“Mutually agreed upon plan of action”:
If West Hills Friends had been placed under the care of the Elders, the procedure followed did not fully line up with the Faith & Practice directions. The Faith & Practice states that a “mutually agreed upon” plan of action will be formed. In this case, since West Hills Friends did not want to come back into compliance with the Faith & Practice but instead wanted to have a conversation about changing the Faith & Practice, selecting a plan of action that only gave the option of compliance necessitated failure of the restoration process.
“Shattering” & Participation:
Due to the vague nature about what constitutes “shattering,” it raises the question, “Shattering for whom?” The implication in this case is that it is shattering to Northwest Yearly Meeting as a whole. If the Yearly Meeting as a whole is in danger of being “shattered,” then the entire Yearly Meeting should be involved in the restoration process. There was not a specific space for West Hills Friends to be defended by other meetings or individuals. Nor did the Elders choose to set up a dialogue between West Hills Friends and those Friends lodging a complaint against them. Without listening to Christ together face-to-face, it seems difficult for true reconciliation or restoration to occur.
In cases where an individual is eldered for a personal error in judgment, a confidential process is understandable. In this case, however, we feel that maintaining a confidential process between West Hills, the Northwest Yearly Meeting Elders, and those Friends lodging a complaint led to a great deal of speculation, misinformation, and drawing up of ranks into “sides.” Rather than building up a Yearly Meeting body that trusted the leading of the reconciling and illuminating Holy Spirit, the lack of transparency in this process has created splintering in our community. As West Hills Friends publicly presented its position, this level of confidentiality does not seem warranted. Since this decision has major implications for individuals, monthly meetings, relationships, authority to minister, and the level of unity in Northwest Yearly Meeting, keeping the process very open and transparent would have led to increased trust and cohesion.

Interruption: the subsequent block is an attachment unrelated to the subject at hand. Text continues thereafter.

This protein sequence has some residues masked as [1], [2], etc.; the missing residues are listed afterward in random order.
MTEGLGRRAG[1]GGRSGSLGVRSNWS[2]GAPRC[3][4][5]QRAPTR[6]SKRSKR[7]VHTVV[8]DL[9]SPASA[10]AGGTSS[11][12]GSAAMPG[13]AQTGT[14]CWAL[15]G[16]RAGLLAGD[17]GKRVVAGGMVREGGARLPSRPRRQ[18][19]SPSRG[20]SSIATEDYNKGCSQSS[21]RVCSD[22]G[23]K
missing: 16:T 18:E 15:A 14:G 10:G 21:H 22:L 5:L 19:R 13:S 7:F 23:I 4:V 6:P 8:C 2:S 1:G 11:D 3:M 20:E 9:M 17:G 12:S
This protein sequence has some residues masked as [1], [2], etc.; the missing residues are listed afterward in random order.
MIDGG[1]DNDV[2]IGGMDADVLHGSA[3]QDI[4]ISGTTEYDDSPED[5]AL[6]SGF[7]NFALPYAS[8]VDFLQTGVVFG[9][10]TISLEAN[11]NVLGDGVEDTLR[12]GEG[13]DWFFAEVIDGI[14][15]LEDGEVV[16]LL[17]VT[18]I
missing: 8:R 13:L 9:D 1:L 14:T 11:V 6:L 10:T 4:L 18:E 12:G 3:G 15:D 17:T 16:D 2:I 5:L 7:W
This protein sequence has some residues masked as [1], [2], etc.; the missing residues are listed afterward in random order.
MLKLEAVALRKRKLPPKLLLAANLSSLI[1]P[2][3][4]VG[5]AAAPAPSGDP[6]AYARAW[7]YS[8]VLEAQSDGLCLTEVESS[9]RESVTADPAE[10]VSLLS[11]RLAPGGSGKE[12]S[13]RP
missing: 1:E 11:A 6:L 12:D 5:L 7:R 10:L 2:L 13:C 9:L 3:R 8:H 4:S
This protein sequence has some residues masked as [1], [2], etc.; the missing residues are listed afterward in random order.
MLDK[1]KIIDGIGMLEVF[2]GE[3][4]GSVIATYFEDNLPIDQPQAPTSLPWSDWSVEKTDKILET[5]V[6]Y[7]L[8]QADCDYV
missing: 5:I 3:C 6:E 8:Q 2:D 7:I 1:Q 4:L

Sense of the meeting regarding revision of the Faith & Practice statement on human sexuality:
Despite differences, we desire unity. We have unity with other meetings who may technically be out of compliance with Faith & Practice on other matters. At Northwest Yearly Meeting annual sessions in 2014, a number of monthly meetings brought minutes regarding the statement on human sexuality stating that, though they had not reached consensus on the statement, they were committed to remaining unified and seeking direction from the Holy Spirit together (North Valley Friends, Camas Friends, Reedwood Friends, Eugene Friends, Newberg Friends, North Seattle Friends, and Klamath Falls Friends). We believe this desire to remain united represents the sense of the whole Yearly Meeting to a greater degree than does expelling West Hills Friends from Northwest Yearly Meeting at this stage in the process. To remove a monthly meeting during a time of Faith & Practice consideration fosters fear instead of peace, trust, and listening.
We recommend that the Northwest Yearly Meeting Administrative Council stay their decision about West Hills Friends until such time as the Yearly Meeting comes to unity on when to exercise forbearance rather than discipline for differences of interpretation of the Faith & Practice and the Bible. At that point, it is our hope that people would feel clear to remain in unity with Northwest Yearly Meeting, or leave the fellowship voluntarily, rather than being forcibly removed. We would also suggest that in such cases individuals and meetings would bring their concerns openly before those with whom they have concerns, as well as before the Yearly Meeting so that an open and honest dialogue can occur within the whole Yearly Meeting.
Our prayers are with you, the Administrative Council, as you discern the next steps in this matter, and for our beloved Northwest Yearly Meeting as we navigate these challenging waters. May we follow Paul’s appeal to unity in Colossians 3:12-17:
Therefore, as God’s chosen people, holy and dearly loved, clothe yourselves with compassion, kindness, humility, gentleness and patience. Bear with each other and forgive one another if any of you has a grievance against someone. Forgive as the Lord forgave you. And over all these virtues put on love, which binds them all together in perfect unity. Let the peace of Christ rule in your hearts, since as members of one body you were called to peace. And be thankful. Let the message of Christ dwell among you richly as you teach and admonish one another with all wisdom through psalms, hymns, and songs from the Spirit, singing to God with gratitude in your hearts. And whatever you do, whether in word or deed, do it all in the name of the Lord Jesus, giving thanks to God the Father through him.
May God’s love truly bind us together in perfect unity throughout this process.